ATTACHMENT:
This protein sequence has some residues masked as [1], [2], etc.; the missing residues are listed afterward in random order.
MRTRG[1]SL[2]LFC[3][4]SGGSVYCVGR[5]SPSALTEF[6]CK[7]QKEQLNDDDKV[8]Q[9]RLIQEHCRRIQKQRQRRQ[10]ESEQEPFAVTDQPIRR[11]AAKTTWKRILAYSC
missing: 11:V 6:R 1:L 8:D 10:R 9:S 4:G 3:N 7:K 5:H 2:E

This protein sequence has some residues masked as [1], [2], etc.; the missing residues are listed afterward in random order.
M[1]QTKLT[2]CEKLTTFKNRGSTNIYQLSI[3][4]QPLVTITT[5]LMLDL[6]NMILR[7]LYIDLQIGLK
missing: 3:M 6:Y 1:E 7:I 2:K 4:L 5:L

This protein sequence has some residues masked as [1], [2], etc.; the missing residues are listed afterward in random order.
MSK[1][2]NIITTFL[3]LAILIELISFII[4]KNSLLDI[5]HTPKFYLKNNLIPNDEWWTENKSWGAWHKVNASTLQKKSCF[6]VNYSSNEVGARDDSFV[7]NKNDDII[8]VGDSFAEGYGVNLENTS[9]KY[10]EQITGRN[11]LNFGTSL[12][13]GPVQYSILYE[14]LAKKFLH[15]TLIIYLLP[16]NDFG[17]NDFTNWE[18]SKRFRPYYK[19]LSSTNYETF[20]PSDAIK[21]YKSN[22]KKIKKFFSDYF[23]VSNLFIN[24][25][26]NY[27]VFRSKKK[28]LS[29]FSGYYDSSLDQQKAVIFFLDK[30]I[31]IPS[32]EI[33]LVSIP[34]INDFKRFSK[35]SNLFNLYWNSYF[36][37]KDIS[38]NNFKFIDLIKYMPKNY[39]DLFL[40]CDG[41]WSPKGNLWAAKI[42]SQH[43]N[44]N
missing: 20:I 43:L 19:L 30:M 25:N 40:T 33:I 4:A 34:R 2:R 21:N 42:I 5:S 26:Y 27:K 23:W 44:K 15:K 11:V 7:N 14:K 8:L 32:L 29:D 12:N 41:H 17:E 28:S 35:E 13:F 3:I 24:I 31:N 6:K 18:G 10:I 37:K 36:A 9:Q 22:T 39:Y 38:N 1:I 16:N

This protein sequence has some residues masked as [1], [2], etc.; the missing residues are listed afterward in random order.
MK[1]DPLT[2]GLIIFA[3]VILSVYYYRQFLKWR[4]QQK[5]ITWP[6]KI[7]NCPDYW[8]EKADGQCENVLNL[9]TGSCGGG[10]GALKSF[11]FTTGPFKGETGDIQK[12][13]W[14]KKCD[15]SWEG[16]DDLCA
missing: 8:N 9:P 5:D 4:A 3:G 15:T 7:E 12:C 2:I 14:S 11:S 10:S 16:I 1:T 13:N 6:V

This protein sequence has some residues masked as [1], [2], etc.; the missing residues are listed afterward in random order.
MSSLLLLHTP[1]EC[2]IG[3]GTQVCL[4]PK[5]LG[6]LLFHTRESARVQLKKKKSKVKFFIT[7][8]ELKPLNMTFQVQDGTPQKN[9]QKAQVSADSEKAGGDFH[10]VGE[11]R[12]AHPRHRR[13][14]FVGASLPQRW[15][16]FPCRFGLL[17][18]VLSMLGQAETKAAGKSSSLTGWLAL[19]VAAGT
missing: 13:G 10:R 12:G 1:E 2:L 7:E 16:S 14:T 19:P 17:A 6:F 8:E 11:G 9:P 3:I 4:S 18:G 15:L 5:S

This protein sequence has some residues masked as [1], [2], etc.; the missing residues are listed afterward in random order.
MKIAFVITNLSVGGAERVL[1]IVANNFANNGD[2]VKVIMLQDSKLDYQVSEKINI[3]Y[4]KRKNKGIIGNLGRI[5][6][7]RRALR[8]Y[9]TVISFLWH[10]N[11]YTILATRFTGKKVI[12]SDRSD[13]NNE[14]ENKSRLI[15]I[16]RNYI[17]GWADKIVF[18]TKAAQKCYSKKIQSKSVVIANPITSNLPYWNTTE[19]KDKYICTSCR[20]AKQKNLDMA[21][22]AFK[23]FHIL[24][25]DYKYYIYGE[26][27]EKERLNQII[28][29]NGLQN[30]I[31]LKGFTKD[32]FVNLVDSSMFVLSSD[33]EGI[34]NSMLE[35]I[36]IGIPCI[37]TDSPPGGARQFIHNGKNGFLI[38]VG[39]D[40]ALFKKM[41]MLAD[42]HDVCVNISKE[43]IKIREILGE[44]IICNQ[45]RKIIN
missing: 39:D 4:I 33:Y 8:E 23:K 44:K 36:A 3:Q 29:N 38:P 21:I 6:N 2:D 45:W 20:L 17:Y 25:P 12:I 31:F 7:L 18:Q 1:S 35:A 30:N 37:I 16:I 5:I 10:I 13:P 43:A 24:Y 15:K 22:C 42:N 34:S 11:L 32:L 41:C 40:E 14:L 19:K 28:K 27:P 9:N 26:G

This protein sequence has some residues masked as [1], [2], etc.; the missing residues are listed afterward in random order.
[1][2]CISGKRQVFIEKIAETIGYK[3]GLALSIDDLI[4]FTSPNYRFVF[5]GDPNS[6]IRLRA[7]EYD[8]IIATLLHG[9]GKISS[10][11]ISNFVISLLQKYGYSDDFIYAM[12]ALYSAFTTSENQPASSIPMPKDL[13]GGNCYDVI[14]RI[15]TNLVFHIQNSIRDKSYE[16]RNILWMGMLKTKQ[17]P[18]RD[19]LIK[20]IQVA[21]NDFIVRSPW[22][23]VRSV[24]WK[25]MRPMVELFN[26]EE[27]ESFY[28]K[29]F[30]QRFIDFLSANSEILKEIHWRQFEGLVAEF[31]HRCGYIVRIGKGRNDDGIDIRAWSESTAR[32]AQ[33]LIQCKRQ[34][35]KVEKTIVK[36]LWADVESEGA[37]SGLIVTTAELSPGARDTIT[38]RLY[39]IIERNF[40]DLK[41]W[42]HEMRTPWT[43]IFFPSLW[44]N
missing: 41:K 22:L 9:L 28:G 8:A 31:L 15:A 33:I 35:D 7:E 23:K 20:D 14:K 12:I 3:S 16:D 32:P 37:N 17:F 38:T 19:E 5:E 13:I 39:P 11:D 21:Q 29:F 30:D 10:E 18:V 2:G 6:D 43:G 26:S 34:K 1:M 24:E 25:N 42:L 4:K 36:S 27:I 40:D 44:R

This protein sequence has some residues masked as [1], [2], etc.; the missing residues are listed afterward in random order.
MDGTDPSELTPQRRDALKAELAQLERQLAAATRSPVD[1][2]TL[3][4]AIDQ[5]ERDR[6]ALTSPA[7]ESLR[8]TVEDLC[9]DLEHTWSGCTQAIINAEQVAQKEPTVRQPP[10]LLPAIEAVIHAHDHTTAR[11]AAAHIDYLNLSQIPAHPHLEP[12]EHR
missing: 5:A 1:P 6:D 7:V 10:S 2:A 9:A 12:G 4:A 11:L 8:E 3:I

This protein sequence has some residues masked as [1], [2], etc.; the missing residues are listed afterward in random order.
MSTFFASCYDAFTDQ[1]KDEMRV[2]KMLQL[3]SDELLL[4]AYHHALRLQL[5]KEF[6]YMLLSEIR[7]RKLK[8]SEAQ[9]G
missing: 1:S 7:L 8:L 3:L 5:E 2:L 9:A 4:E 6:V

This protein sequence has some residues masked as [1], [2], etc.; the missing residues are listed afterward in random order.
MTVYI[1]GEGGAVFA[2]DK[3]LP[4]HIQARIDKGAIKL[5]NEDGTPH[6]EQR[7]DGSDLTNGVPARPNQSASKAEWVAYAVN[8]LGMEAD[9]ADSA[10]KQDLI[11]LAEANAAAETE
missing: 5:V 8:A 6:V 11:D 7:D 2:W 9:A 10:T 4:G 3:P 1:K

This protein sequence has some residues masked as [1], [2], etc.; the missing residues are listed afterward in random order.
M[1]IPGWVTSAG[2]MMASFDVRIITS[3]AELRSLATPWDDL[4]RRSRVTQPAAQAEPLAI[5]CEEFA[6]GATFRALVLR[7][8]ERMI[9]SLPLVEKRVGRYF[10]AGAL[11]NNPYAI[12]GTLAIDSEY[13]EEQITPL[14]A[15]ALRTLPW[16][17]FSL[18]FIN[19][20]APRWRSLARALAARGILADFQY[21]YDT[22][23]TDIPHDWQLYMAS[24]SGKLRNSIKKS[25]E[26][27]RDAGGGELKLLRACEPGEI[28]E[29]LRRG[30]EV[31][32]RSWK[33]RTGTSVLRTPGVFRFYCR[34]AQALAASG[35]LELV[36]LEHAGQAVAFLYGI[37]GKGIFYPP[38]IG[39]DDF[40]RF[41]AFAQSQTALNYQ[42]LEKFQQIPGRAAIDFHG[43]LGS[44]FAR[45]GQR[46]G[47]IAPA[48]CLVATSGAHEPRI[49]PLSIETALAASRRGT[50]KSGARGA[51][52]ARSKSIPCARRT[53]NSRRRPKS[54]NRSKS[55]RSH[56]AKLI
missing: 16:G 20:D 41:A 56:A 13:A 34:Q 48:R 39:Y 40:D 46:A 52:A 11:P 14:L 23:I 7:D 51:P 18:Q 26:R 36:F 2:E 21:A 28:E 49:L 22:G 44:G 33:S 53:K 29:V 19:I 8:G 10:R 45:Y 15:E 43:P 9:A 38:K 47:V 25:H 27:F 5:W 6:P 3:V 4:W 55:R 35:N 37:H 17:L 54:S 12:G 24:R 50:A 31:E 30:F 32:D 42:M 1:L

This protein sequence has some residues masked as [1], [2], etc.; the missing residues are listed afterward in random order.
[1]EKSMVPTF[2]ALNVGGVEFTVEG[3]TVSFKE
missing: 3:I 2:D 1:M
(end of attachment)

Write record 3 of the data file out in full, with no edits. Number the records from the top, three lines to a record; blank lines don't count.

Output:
This protein sequence has some residues masked as [1], [2], etc.; the missing residues are listed afterward in random order.
MSK[1][2]NIITTFL[3]LAILIELISFII[4]KNSLLDI[5]HTPKFYLKNNLIPNDEWWTENKSWGAWHKVNASTLQKKSCF[6]VNYSSNEVGARDDSFV[7]NKNDDII[8]VGDSFAEGYGVNLENTS[9]KY[10]EQITGRN[11]LNFGTSL[12][13]GPVQYSILYE[14]LAKKFLH[15]TLIIYLLP[16]NDFG[17]NDFTNWE[18]SKRFRPYYK[19]LSSTNYETF[20]PSDAIK[21]YKSN[22]KKIKKFFSDYF[23]VSNLFIN[24][25][26]NY[27]VFRSKKK[28]LS[29]FSGYYDSSLDQQKAVIFFLDK[30]I[31]IPS[32]EI[33]LVSIP[34]INDFKRFSK[35]SNLFNLYWNSYF[36][37]KDIS[38]NNFKFIDLIKYMPKNY[39]DLFL[40]CDG[41]WSPKGNLWAAKI[42]SQH[43]N[44]N
missing: 20:I 43:L 19:L 30:M 25:N 40:T 33:I 4:A 34:R 2:R 21:N 42:I 5:S 26:Y 27:K 23:W 44:K 15:K 11:V 7:N 14:K 8:L 32:L 29:D 12:N 41:H 17:E 28:S 35:E 13:F 3:I 24:I 31:N 6:K 18:G 10:I 37:K 36:A 9:Q 22:T 39:Y 38:N 1:I 16:N